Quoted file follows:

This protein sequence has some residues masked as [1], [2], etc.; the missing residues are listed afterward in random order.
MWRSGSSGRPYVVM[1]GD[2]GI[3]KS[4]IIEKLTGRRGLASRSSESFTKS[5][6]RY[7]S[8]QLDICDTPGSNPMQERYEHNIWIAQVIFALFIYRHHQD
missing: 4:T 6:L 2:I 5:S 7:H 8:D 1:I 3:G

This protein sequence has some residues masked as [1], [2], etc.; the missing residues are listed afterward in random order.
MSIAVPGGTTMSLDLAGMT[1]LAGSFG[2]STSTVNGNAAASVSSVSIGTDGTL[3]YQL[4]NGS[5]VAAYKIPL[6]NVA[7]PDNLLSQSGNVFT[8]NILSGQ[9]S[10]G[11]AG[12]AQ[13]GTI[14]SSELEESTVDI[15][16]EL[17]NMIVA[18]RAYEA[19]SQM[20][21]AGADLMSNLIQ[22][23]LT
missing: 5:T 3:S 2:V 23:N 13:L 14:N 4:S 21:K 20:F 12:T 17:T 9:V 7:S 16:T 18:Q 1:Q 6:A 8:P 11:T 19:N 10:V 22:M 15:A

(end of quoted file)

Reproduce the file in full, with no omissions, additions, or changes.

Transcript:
This protein sequence has some residues masked as [1], [2], etc.; the missing residues are listed afterward in random order.
MWRSGSSGRPYVVM[1]GD[2]GI[3]KS[4]IIEKLTGRRGLASRSSESFTKS[5][6]RY[7]S[8]QLDICDTPGSNPMQERYEHNIWIAQVIFALFIYRHHQD
missing: 4:T 6:L 2:I 5:S 7:H 8:D 1:I 3:G

This protein sequence has some residues masked as [1], [2], etc.; the missing residues are listed afterward in random order.
MSIAVPGGTTMSLDLAGMT[1]LAGSFG[2]STSTVNGNAAASVSSVSIGTDGTL[3]YQL[4]NGS[5]VAAYKIPL[6]NVA[7]PDNLLSQSGNVFT[8]NILSGQ[9]S[10]G[11]AG[12]AQ[13]GTI[14]SSELEESTVDI[15][16]EL[17]NMIVA[18]RAYEA[19]SQM[20][21]AGADLMSNLIQ[22][23]LT
missing: 5:T 3:S 2:V 23:N 13:L 14:N 4:S 21:K 20:F 12:T 17:T 9:V 7:S 16:T 18:Q 1:Q 6:A 8:P 11:T 19:N 10:V 22:M 15:A